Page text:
What is thickest material your wide-format printer can handle?

Some older model wide format printers can’t handle materials thicker than 9 mil. While the vinyl itself may be thin enough to feed through the printer, you have consider the thickness of the release liner as well. Some adhesive vinyls are 12 mil thick with the release liner. (The release liner protects the adhesive protected until you are ready to mount the graphic.)

Do you need a removable or permanent adhesive?

Permanent adhesives form a long-lasting bond within hours or days. They are designed to stick to a substrate without edge lifting. These adhesives can’t be removed without damaging either the label or the substrate. Permanent adhesives are used to produce outdoor signs, yard signs, labels, and safety, directional, and exit signs.

Removable adhesives form a lower-tack, temporary bond with the mounting surface. For a certain period of time, they can be removed without damaging either the printed graphic or the substrate.

In some cases, you can re-use the mounting substrate after the graphic has been removed. Removable adhesives are used for window graphics, temporary signs, event graphics, fabric graphics, and promotional displays.

Do you want a more environmentally friendly option?

The adhesive vinyl originally developed for outdoor signage is PVC (polyvinyl chloride), a thin, flexible, white film made with chlorine and chemical stabilizers and plasticizers. PVC isn’t biodegradable in landfills.

While vehicle wraps and some types of outdoor signs require the durability and pliability of vinyl, you can also make short-term signs with more environmentally friendly options, such as adhesive photo papers, inkjet fabrics, or polypropylene poster papers.

Self-Adhesive Photo Papers: Some inkjet photo papers come with adhesive backings. These papers are ideal for printing short-term promotional signs that feature photographs.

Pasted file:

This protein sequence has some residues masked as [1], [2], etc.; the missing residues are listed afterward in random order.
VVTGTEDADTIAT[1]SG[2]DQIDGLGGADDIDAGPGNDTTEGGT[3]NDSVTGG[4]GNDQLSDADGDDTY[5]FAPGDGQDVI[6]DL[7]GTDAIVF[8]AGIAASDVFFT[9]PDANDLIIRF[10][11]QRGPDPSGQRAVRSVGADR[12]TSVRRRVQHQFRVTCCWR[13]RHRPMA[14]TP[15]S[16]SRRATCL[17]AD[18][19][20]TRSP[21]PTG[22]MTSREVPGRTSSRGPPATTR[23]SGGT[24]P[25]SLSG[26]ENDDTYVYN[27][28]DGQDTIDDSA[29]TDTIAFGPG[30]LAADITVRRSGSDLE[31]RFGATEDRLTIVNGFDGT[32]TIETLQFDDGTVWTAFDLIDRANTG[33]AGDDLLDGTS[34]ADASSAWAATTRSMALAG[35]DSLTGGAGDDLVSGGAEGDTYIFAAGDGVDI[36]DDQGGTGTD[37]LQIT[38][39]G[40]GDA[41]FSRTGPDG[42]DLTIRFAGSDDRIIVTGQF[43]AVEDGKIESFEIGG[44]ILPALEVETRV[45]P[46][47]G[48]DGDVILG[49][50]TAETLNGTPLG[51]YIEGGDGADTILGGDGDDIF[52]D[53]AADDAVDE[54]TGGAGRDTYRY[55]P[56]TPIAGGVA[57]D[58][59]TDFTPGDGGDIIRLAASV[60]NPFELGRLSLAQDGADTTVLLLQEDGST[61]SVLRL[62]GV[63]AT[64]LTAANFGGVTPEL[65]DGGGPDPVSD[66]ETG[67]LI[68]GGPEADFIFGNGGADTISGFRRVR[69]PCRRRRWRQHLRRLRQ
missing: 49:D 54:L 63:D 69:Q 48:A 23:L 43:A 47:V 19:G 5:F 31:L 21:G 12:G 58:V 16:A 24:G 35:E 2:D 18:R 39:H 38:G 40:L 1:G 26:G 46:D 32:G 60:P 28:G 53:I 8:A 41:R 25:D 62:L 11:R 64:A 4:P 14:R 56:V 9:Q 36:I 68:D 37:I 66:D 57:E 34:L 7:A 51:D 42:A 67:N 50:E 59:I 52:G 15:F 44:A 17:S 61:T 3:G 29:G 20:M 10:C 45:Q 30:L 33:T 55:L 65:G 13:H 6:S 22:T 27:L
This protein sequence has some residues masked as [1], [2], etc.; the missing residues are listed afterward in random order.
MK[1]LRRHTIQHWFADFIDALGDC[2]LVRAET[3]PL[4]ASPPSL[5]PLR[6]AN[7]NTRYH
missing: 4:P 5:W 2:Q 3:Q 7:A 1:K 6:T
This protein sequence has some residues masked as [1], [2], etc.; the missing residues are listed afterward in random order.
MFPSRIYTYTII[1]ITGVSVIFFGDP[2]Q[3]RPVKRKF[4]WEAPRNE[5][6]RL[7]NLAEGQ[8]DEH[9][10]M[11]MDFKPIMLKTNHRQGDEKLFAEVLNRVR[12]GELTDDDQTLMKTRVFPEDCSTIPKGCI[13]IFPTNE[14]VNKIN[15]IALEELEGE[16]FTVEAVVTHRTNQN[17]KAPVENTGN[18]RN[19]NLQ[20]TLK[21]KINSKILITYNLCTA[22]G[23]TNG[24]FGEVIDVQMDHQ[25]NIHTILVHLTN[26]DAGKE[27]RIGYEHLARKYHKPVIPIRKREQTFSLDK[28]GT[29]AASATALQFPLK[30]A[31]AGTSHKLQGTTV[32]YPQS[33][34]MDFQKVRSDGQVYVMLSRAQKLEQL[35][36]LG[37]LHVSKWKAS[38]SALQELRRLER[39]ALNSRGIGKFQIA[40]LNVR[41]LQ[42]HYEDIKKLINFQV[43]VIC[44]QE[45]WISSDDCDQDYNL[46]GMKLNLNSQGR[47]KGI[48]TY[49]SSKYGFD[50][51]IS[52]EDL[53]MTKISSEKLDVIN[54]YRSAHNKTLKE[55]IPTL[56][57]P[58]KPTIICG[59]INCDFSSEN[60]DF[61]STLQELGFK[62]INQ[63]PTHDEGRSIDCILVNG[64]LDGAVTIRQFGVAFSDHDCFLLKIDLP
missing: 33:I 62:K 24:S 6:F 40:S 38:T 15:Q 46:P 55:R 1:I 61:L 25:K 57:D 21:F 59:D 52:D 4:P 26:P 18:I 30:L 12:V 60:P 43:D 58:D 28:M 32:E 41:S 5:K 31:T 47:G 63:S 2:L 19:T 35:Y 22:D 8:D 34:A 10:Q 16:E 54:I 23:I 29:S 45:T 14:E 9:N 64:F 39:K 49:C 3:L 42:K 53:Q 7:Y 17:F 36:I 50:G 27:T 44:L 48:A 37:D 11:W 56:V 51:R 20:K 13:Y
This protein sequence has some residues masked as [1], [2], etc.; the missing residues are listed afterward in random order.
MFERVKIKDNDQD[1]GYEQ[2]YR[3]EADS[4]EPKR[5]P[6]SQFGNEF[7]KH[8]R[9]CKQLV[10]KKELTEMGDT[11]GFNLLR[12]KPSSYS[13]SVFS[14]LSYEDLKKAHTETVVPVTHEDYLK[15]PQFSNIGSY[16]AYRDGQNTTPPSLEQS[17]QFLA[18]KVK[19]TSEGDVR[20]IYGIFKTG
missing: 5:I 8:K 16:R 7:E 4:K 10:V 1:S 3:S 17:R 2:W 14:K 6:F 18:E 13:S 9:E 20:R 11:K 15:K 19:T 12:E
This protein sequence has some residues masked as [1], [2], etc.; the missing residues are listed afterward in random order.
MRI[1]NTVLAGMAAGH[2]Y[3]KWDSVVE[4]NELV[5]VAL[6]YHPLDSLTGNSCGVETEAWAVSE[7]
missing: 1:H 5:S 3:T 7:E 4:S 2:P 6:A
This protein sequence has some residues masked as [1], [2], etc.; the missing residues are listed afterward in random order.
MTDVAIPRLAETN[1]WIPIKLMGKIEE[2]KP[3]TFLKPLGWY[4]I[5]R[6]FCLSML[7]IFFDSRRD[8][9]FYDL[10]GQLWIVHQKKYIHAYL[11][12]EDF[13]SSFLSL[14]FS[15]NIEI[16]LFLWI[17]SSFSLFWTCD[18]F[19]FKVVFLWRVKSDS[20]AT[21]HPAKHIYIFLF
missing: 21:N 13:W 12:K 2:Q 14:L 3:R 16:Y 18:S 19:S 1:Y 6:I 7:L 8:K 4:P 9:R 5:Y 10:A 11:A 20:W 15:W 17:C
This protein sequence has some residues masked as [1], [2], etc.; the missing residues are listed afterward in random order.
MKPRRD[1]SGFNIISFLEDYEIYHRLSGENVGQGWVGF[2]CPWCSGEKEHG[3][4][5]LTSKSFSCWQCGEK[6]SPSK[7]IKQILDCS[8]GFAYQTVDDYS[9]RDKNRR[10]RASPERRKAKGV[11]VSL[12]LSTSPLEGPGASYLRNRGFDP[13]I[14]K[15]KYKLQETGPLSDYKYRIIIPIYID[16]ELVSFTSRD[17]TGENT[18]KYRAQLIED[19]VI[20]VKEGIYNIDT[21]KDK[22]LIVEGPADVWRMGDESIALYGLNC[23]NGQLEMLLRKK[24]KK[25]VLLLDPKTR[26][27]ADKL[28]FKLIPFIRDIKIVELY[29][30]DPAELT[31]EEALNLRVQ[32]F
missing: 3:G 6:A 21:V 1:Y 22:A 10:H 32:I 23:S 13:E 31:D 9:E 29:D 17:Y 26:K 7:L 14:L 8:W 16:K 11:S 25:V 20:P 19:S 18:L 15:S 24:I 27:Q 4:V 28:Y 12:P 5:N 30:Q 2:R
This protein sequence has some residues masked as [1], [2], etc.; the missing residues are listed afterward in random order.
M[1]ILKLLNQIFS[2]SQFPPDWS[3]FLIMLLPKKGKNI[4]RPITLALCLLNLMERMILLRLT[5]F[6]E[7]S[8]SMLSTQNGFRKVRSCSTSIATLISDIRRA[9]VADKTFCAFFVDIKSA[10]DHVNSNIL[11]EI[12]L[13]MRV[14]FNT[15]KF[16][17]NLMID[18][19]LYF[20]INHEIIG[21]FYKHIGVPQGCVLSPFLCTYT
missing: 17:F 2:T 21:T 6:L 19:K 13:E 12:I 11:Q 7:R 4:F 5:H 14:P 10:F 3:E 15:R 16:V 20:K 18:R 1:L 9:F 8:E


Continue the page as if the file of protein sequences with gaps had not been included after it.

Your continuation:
Self-Adhesive Inkjet Fabrics:The low-tack adhesives used with inkjet fabrics are super-easy to install and remove. You can easily reposition the fabric print while you’re installing it, and the adhesive doesn’t leave a messy residue when the graphics are taken down. Inkjet fabrics are popular for wall decals, posters, and trade-show signs because the wrinkle-resistant, polyester graphics can usually be removed, then re-hung at another location. (You can even fold up a fabric poster and pack it in your suitcase when traveling to an out-of-town event.)

Self-Adhesive Polypropylene: This material is like a smooth, flexible sheet of tear-resistant, scratch-resistant paper. It is often used to print durable graphics that must stay flat in banner stands, poster frames, or lightboxes. Unlike poster papers, polypropylene banner materials don’t get creased, and don’t have to be laminated for outdoor weather resistance. Polypropylene is one of the most environmentally neutral plastics. It contains only two elements (carbon and hydrogen) and generates only carbon dioxide and water when it burns.

Where will the sign be displayed?

If the sign will be displayed under bright lights, choose an adhesive vinyl that has a non-glare matte surface. If the sign will be displayed on a location where there might be light shining from behind (e.g. such as a window or display case), choose an adhesive vinyl with a high level of opacity. An opaque vinyl is also a good choice if you plan to mount a white sign on glass, Plexiglas, or a black or colored sign board.

If the sign will be displayed outdoors or in a high-traffic location, consider laminating the printed graphic to protect it from water, humidity, and abrasion.

When to Call Outside Experts

If your require long-term durability or the ability to adhere to wood, sidewalks, brick walls, concrete, vehicles, it’s best to have the graphics produced by an organization that specializes in printing large-format graphics. Most commercial printing companies (or campus printing departments) are equipped with printers that use more outdoor-durable latex, eco-solvent, or UV-cure inks.

Graphic specialists and sign firms are also more familiar with the specialized vinyls and adhesives needed for uneven, intricately curved, or porous surfaces.

Choose from more than 30 options!

Freedom Paper more than 30 types of adhesive vinyl rolls and large format adhesive papers and fabrics that are suitable for use with the aqueous inkjet printers used by many architecture and engineering firms, schools, religious organizations, design and photo studios, and all types of business and corporate offices.

If you need help choosing the self-adhesive paper, polypropylene, fabric, or vinyl that would be best for a specific project, give us a call at 866-310-3555.


Understanding Six Major Categories of Wide Format Inks

Self Adhesive Vinyl and Other Materials from Freedom Paper